Business Email Compromise (BEC) is on the rise, and Office 365 users are among the most heavily targeted. With new LinkedIn-integration features potentially upping the stakes, here’s what you need to know now.
It’s official: Office 365 users will soon be able to co-edit documents from within LinkedIn. But who wins more—businesses and their employees? Or the email fraudsters who increasingly launch business email compromise (BEC) attacks targeting this ubiquitous platform’s 130 million users?
First announced at the company’s Ignite Conference on September 24, the move is without a doubt one of the deepest integrations seen since Microsoft acquired the business-centric social network nearly two years ago. The idea, according to Geekwire: Bring together Office 365 users’ company directories and LinkedIn contacts into a single, integrated and collaborative experience.
Yet, while the exact rollout date is not yet known, there’s reason to believe the move could raise what is an already heightened threat from phishing and other advanced email attacks against the platform’s users and their companies.
According to ThreatPost, organizations using O365, including many Fortune 500 companies, were among the hardest hit by BEC attacks in the last year—with an average of $2 million in losses. Will this O365-LinkedIn mashup make this troubling situation even worse?
That depends. These days, the allure of cloud-based platforms such as G-Suite, O365 and others is undeniable. Not only do these fully hosted services help reduce operations and management overhead for the businesses that use them, but they offer a stable email experience with all the security features most businesses employ today.
The problem: Those defenses aren’t even remotely enough anymore. While it’s true most cloud platforms can protect your organization against spam and known viruses and malware, for instance, most fall short against the advanced forms of email fraud that have cost businesses more than $12.5 billion over the last five years.
A BEC variant called a PhishPoint attack involves scammers setting up O365 accounts and placing documents within SharePoint. They then pose as colleagues and send invitations to targets, offering to allow them to edit the file. It’s a legitimate SharePoint request, so it makes it through all the malware scans and most other security solutions.
As Redmond Magazine points out, the file is made up to look like a OneDrive file. So when victims attempt to open the file, they’re presented with a fake OneDrive login screen, which allows the fraudsters to pilfer their login credentials.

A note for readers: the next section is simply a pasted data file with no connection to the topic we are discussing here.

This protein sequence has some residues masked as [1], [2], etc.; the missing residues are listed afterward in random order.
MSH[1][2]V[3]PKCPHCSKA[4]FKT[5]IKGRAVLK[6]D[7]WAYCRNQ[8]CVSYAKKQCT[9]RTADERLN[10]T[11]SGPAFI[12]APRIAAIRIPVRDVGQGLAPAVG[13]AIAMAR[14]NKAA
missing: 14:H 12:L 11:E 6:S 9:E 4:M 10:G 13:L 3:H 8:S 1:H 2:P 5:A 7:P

This kind of attack is so effective because it leverages social engineering tactics to perpetrate fraud not against computer systems, but against the weakest link in any organization’s cyber-defenses: human beings. And they’re propelled by the simple human truth that victims are much more likely to be fooled into taking action if they believe they’re reacting to a trusted executive, colleague or business partner.
Today, a successful BEC campaign will snare its first victims within one minute and can score as much as $130,000 or more. If it results in a data breach? Those numbers go up—a lot. According to the 2018 Total Cost of a Data Breach Report, the average losses incurred after a successful breach can be as high as $7 million or more.
Unfortunately, the cybercriminals behind these attacks seem to have found cloud platforms can be an absolute goldmine.
That’s because O365 isn’t just a cloud-based email platform. It’s an ecosystem. And as ThreatPost and others point out, filched user credentials can, quite literally, open up a whole world of opportunities to exploit.
Once in, fraudsters can launch what’s called a “chain phishing attack,” pulling off executive impersonation scams, requesting fraudulent wire transfers, stealing valuable IP or sensitive information, or redirecting employee paychecks.
Those same credentials can also grant them access to other O365-connected services, from SharePoint, to Skype, to Yammer, to Azure and—soon, it appears—LinkedIn. What’s more, fraudsters are now free to wage fresh attacks on outside targets by leveraging all the legitimacy conferred by the legitimate email address of a legitimate employee, at a legitimately trusted business. It’s a legitimate nightmare.
Stemming the tide? I’m not going to lie to you, it’s no cakewalk. Sure, security awareness and phishing training can help. Except when it doesn’t. According to the Register, employees—especially in IT—are among the most susceptible to BEC attacks. Worse: Roughly 25% admit they’ve hidden the fact that they’ve fallen victim to an attack out of embarrassment, making matters even worse.
In the face of all this, some organizations will attempt to beef up existing security solutions and perhaps lobby Microsoft to do the same.
But others will find they need to augment O365 with modern, machine learning-based solutions with advanced modeling and behavioral analytics capabilities that can assess not just who’s sending what from where. But also, the ability to determine whether their behavior makes sense given the context of the message and the relationship between sender and recipient.
These same technologies are used by some of the world’s most prominent financial institutions, social media platforms, and government agencies to block BEC cons and stay ahead of cybercriminals.
Time will tell how many, and how quickly, other organizations using O365 will do the same.
To learn more about BEC and executive impersonation attacks and how advanced email threat protection can stop them in their tracks, download this exclusive case study: “Filling the Gaps in Office 365”